praying mantis love


from The American Heritage® Dictionary of the English Language, 4th Edition

  • n. A green or brownish predatory insect (Mantis religiosa) that while at rest folds its front legs as if in prayer.

from Wiktionary, Creative Commons Attribution/Share-Alike License

  • n. Any of various predatory, cannibalistic insects of the family Mantidae that have a prayer-like stance.
  • n. A mantid of the species Mantis religiosa.

from the GNU version of the Collaborative International Dictionary of English

from The Century Dictionary and Cyclopedia

  • n. A praying-insect. See cut under Mantis.

from WordNet 3.0 Copyright 2006 by Princeton University. All rights reserved.

  • n. the common mantis


from Wiktionary, Creative Commons Attribution/Share-Alike License

Mantis from Greek μάντις. Named "praying mantis" for their stance, whith "hands" held together, resembling a person praying.


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  • One of Ogden Nash's finest:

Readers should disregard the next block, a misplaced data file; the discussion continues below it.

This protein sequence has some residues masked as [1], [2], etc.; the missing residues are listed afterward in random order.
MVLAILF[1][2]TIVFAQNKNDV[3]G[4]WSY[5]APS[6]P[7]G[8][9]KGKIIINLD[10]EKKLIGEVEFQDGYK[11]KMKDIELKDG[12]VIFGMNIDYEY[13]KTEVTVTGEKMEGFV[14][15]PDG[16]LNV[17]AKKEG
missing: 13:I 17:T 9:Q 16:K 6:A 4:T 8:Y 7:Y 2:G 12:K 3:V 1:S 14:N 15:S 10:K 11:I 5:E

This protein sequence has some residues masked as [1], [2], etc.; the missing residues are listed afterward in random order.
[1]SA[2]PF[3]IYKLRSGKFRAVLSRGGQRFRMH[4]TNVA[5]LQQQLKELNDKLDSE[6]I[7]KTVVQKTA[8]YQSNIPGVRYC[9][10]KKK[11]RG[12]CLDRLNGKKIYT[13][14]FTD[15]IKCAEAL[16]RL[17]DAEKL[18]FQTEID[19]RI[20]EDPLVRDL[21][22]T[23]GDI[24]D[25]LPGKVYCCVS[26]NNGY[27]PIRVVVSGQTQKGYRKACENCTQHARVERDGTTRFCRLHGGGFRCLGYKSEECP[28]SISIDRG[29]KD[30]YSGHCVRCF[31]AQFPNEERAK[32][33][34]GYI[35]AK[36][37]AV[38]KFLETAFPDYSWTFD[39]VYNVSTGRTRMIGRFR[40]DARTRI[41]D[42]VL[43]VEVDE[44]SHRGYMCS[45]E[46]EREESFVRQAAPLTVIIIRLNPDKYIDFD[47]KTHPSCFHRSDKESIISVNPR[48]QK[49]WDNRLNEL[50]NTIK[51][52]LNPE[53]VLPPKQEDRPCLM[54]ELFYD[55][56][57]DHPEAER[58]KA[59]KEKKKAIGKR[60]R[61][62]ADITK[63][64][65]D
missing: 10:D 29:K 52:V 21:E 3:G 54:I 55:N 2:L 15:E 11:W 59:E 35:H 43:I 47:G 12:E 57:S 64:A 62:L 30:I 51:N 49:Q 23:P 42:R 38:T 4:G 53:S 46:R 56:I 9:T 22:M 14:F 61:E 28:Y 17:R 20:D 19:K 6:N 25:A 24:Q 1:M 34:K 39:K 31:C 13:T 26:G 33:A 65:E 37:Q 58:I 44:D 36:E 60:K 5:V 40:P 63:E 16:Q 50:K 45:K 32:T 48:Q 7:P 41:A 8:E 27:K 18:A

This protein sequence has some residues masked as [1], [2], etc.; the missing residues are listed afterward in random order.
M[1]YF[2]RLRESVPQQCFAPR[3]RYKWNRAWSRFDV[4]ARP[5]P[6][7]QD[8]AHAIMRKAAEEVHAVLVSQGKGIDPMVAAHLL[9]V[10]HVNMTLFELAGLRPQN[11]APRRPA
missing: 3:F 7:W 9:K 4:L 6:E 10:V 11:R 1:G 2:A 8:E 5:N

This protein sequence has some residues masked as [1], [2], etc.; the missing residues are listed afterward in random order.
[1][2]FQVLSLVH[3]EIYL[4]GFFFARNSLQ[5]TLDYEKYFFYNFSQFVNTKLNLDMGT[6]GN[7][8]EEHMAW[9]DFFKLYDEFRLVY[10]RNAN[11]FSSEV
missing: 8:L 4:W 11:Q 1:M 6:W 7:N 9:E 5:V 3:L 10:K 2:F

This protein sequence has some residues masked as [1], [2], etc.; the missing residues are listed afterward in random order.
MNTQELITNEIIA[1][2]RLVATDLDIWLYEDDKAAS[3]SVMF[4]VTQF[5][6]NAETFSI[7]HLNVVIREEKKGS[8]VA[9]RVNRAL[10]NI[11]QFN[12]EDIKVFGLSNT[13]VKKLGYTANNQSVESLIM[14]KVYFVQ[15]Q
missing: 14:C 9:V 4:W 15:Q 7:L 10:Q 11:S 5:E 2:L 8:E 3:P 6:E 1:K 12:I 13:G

From whence arrived the praying mantis?

    From outer space, or lost Atlantis?

    I glimpse the grin, green metal mug

    That masks the pseudo-saintly bug,

    Orthopterous, also carnivorous,

    And faintly whisper, Lord deliver us.

    August 16, 2008

  • Citation at kukla.

    August 16, 2008

  • The insect order Mantodea or mantises consists of approximatively 2,300 species worldwide in temperate and tropical habitats.

    The term "mantises" (or the more colloquial "praying mantises") should be used when referring to the entire order. Often mistakenly spelled preying mantis (an eggcorn, since they are notoriously predatory), they are in fact named for the typical "prayer-like" stance. The word mantis derives from the Greek word mantis for prophet or fortune teller. In Europe, the name "praying mantis" refers to only a single species, Mantis religiosa.


    February 4, 2008